| NEW YORK
NEW YORK When the first snow falls this winter, 61-year-old Grace Murphy won't be turning on the heat in her Dorchester, Massachussetts home.
With her heating oil tank at empty, she'll be huddled around her gas oven with her husband Paul, 66, and her 88-year old mother.
"I don't buy heating oil because I can't afford to," Murphy said.
As crude oil futures hover just a few dollars shy of $100 a barrel, heating oil prices have set records almost daily during the last week.
Heating oil futures prices in New York, an indication of wholesale prices, climbed to a record over $2.62 a gallon this week, up 50 percent from a year ago. The speed of the increase has taken many people by surprise.
Only 7 percent of U.S. households use heating oil, also known as "red diesel," to heat their homes, but in the cold Northeastern states about 32 percent of households do. Maine has the highest usage with about 80 percent.
Increasingly, new homes in the region use natural gas, but older homes still have heating oil delivered to home fuel tanks, a system devised before natural gas was available in the Northeast.
On Tuesday, the U.S. Energy Information Administration said households in the Northeast will pay a record $3.06 per gallon for heating oil this winter, 66 cents more than last year.
It will cost an average of $1,879 to heat a Northeast home for the season, compared with $1,201 for natural gas.
HEATING OR EATING
For many families, spending on heating means sacrificing other essentials, according to Robert Coard, the president of Action for Boston Community Development Inc (ABCD), an agency that distributes federal fuel assistance to low-income families.
"They say they are having a problem of either heating or eating," he said.
In Murphy's case, spending on heating oil will mean cutting back on medical expenses, and trimming down an already slim food budget. Murphy, a diabetic, has spent months without taking her medication.
Ellen Campbell, a 29-year-old single mother of a five-year old daughter who is one of ABCD's clients, said after spending $350 for rent, her $531 monthly assistance check barely covers all her expenses even when she's not paying for heating oil.
"I just don't know how I'm going to do it ... I'm definitely worried. It's going to be over $3 a gallon. It's crazy," said Campbell, who lives in Boston.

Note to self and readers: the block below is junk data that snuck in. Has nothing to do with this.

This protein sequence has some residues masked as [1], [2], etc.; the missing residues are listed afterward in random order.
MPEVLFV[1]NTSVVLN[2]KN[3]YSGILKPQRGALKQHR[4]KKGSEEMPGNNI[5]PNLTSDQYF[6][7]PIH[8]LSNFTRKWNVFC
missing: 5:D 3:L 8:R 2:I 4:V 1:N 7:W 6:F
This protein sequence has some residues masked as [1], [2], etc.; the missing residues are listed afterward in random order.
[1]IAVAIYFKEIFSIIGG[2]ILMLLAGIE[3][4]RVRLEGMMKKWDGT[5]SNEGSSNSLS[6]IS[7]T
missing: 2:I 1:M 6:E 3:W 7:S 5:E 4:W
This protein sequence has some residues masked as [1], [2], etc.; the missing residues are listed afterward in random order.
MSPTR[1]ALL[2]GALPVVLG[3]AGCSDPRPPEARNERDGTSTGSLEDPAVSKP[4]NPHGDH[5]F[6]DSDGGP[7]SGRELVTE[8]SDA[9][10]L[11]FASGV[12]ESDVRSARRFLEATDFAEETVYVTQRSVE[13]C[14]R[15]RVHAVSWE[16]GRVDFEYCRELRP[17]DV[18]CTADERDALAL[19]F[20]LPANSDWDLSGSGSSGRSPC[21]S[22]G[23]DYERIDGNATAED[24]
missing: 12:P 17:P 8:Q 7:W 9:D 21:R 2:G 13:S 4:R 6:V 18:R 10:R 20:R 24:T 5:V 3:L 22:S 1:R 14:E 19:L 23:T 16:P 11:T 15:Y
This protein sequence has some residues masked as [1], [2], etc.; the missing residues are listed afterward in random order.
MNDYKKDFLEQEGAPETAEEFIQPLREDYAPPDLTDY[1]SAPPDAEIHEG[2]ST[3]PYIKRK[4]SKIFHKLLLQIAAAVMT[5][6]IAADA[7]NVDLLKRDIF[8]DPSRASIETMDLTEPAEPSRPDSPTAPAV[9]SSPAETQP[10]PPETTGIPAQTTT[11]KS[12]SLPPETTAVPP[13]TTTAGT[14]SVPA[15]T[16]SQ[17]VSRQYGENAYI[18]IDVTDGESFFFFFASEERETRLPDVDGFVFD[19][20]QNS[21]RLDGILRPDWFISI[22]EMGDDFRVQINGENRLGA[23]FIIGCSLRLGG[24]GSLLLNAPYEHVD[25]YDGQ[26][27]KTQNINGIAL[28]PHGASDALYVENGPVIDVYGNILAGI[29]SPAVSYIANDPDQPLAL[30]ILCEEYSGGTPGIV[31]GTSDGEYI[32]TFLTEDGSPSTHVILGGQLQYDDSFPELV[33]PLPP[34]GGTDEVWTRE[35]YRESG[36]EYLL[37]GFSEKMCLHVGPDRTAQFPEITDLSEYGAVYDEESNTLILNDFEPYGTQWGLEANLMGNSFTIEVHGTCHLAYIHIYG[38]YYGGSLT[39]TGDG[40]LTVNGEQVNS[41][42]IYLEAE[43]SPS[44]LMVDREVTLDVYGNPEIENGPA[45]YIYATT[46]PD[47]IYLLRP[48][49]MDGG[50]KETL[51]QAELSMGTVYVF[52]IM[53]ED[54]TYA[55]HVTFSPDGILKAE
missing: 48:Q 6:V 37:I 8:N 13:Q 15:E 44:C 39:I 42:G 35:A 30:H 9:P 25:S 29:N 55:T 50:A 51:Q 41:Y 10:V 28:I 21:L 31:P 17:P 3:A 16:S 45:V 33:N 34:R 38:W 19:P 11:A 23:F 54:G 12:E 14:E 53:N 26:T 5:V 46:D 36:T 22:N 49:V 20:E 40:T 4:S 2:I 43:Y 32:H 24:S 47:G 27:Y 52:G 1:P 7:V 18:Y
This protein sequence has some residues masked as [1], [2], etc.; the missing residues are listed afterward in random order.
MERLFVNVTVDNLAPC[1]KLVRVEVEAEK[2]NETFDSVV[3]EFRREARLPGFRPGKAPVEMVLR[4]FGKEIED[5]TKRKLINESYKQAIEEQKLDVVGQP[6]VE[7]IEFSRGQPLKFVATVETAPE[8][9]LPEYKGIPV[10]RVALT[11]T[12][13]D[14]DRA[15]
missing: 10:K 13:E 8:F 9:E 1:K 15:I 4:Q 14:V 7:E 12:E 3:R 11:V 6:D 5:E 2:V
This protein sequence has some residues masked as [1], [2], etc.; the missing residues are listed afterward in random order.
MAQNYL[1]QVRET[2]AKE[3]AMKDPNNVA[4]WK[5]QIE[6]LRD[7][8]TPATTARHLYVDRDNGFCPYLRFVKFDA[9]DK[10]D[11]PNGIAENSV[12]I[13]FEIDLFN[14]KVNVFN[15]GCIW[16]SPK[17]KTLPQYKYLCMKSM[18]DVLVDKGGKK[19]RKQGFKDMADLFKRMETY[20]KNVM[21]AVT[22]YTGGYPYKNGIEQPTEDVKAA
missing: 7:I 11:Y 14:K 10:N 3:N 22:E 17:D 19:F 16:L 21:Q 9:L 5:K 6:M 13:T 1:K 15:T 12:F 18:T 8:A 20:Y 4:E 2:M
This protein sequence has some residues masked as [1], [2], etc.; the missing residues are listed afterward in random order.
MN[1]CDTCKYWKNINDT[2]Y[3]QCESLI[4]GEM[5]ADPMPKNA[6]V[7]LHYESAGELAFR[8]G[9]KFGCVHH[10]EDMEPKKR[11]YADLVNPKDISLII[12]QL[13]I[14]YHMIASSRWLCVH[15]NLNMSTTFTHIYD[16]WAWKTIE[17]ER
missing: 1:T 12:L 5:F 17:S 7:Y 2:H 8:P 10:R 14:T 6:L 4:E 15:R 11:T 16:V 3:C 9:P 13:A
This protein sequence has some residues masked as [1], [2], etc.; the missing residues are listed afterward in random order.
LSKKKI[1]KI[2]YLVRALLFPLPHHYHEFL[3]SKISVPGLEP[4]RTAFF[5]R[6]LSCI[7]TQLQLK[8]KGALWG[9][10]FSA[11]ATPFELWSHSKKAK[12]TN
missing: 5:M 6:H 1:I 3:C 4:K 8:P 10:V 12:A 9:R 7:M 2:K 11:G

The bad news for people like Murphy and Campbell is that some analysts don't think heating oil prices have hit their peak yet.
"I think the underlying crude price will probably hit $100 in the coming weeks and that will flow through to the retail heating oil price," said Rick Mueller, a crude oil analyst at Energy Security Analysis Inc in Boston.
A confluence of factors, including an increasing appetite for oil worldwide, geopolitical tensions, and OPEC production have boosted oil prices.
Although analysts predict prices will eventually fall, forecasts put it too far off to be of comfort during the frigid winter months.
"Starting the New Year, you should start to see a retracement in prices," said Stephen Schork, an energy analyst with the Schork Group.
NO MORE FIXED-RATES
Making matters worse, this year fewer people have taken advantage of price agreements offered by oil delivery companies because they proved counterproductive in the past two years.
For the last two years, prices have been higher during the warmer spring and summer months, when consumers normally lock into fixed-rate price contracts, than in the winter months. Last winter, for example, prices were near a year low in February, one of the coldest months.
As a result, consumers with locked-in, fixed-price heating oil contracts have gotten burned when market prices plummeted just as their furnaces kicked in.
"Last year, oil heat dealers had to field literally thousands of calls from customers that were concerned and angry and upset that their fixed-price contracts were higher than the street price," said Michael Ferrante of the Massachusetts Oil Heat Council.
Heating oil wholesalers and distributors blame excessive speculation by hedge funds and traders for year-round high prices of heating oil and the failure of fixed-rate contracts.
"They have worked for many, many years," said Ferrante of the fixed-rate plans. "It's only the last two years that we've seen these problems erupt."
Fortunately for consumers, while this winter is expected to be colder than last year, the National Oceanic Atmospheric Administration predicts it will be warmer than the 30-year average.
But even if the winter is 10 percent warmer than forecast, those using heating oil will still end up paying about 10 percent more than last year, according to the Energy Department.
For her part, Murphy said she has stopped trying to figure out what the forecasts and soaring prices mean for her.
"I can't win for losing, so I just give up."